United States President Joe Biden issued an executive order in response to Putin’s invasion of Ukraine on Feb. 21. The executive order states that the United States will decrease their amount of trade, and financial transactions, as the United States has taken the position to oppose Russia’s invasion of Ukraine. With these economic choices, United States gas prices have risen.
“I think the sanctions were a good step, and it was definitely useful,” Yasinski said. “Obviously their economy is going down, but now it is not helping.”
Increased discussions surrounding rises in gas prices have become a large part of the war in Ukraine, oftentimes dominating headlines just as much as casualties in the war.
“I feel like when everyone mentions these gas prices, everyone knows it sucks, it sucks paying for so much gas,” Yasinski said. “But at the same time there are little kids dying, and women, men and elderly, while you are safe saying ‘well yeah our gas prices are bad,’ well you have to think about how many people are dying, not even in Ukraine, in Russia too.”
Hudson then shared his knowledge of the Russian economy due to the sanctions placed by countries around the world.
“The Russian economy is tanked. Absolutely tanked,” Hudson said. “I have never seen the Ruble as high as it is now. And I think it is like 100 [105.497] Rubles to $1 USD, all my life it has been like 60 Rubles to $1 USD, and on a high year it is 70 Rubles to $1 USD.”
With the Russian economy suffering and the attack on Ukraine escalating, Hudson states that Putin still will stay in power regardless of the negative impacts of the war on Russia.
“Do I think that there is a future Russia without Putin? Not while he wants to be in power. The older heads are keeping him in power because they are still alive and they are on his side,” Hudson said. “A lot of the younger Russians are kind of building their own mentality. The best term I can describe it is ‘woke,’ they were not raised under these Soviet traditions, so I think moving forward there is going to be more backlash in that way.”
While prospects seem to be worsening for the people of Russia, Hudson expresses that the people are strong and there is no doubt that the Russian people can survive Putin’s push for more power.
“The conflict is stemming from political tension, there is a sense of power within Putin and often he tends to overstep other people’s boundaries within that, within that power that he thinks he has,” Hudson said.
Yasinski speculates Putin is having more difficulties with the invasion of Ukraine than initially anticipated. The Ukrainian military has managed to deter Russian forces from taking over the country in the timeline given by Putin.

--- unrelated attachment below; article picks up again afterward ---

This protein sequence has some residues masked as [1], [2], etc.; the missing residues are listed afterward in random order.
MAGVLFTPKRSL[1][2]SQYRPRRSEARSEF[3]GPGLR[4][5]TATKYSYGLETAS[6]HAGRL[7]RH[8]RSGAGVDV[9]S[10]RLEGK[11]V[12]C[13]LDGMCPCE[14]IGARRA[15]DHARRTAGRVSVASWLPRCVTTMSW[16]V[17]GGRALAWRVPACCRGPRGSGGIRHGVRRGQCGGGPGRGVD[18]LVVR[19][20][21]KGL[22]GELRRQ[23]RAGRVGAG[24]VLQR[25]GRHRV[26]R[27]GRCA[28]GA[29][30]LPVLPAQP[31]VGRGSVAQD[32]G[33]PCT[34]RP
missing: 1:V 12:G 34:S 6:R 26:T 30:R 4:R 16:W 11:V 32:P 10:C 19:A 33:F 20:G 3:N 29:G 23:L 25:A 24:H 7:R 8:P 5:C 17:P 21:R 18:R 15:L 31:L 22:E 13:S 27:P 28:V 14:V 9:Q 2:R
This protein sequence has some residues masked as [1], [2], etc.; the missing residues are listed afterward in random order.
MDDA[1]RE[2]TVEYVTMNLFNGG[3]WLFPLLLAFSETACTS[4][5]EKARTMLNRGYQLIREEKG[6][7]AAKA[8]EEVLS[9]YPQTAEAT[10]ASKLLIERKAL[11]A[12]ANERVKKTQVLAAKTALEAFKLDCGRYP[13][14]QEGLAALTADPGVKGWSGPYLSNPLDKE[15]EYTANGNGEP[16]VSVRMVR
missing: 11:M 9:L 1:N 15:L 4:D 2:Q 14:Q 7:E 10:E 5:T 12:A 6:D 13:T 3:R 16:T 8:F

“As of right now I think that Ukraine is giving a very good fight and I think Russia, especially Putin, is just really frustrated by the fact that he said ‘Ukraine is going to be ours in a week,’” Yasinski said. “It has been three weeks and he barely has half of the country that he can barely even take.”
With Ukraine’s help from other countries, citizens all over the world wonder what the future will look like moving forward regarding other world problems from the past.
Yasinski states that the attack on Ukraine is completely repeating history. He mentions World War I and World War II as some of the similar events in the past.
“Obviously a lot of casualties [in WWI and WWII], kind of the same conflict, invading on and off, it is a very scary place to be in,” Yasinski said “[Ukraine] is not a part of NATO, so WWIII is not going to happen unless Russia invades another NATO country.”
Putin’s overall motivation for this attack could be that he still cannot get over Ukraine’s independence from 1991 according to Yasinski. Russia took Crimea back in 2014 and has since moved on to Donetsk, Mariupol, Kherson, Kharkiv, and Kyiv, the capital.
“With Ukraine being up in the air, with NATO and the EU, [Putin] wants to make sure that he does not lose, to my understanding, Ukraine to NATO. Because historically, Ukraine and Russia were one,” senior Vladimir Hudson said when explaining Putin’s motivations for the war. “The Russians do not want this. Russian people do not want this. It is the few heads at the top of the chain that want it. I think there is a lot of disdain towards Russian people, Russian culture, but it is not the Russian people.”
In sight of the attack itself, the citizens of Ukraine appreciate any way that other countries can help.
“Just keep Ukraine in your prayers, whether you are religious or not, just know that a lot of casualties have been made on both sides,” Yasinski said. “Ukraine is a really really strong powerful country, even though it is smaller like I said before, we are not in NATO, but we have amazing countries that are supporting us financially, with sanctions, military supplies, ammo, food, medkits, everything that should have been given years ago.”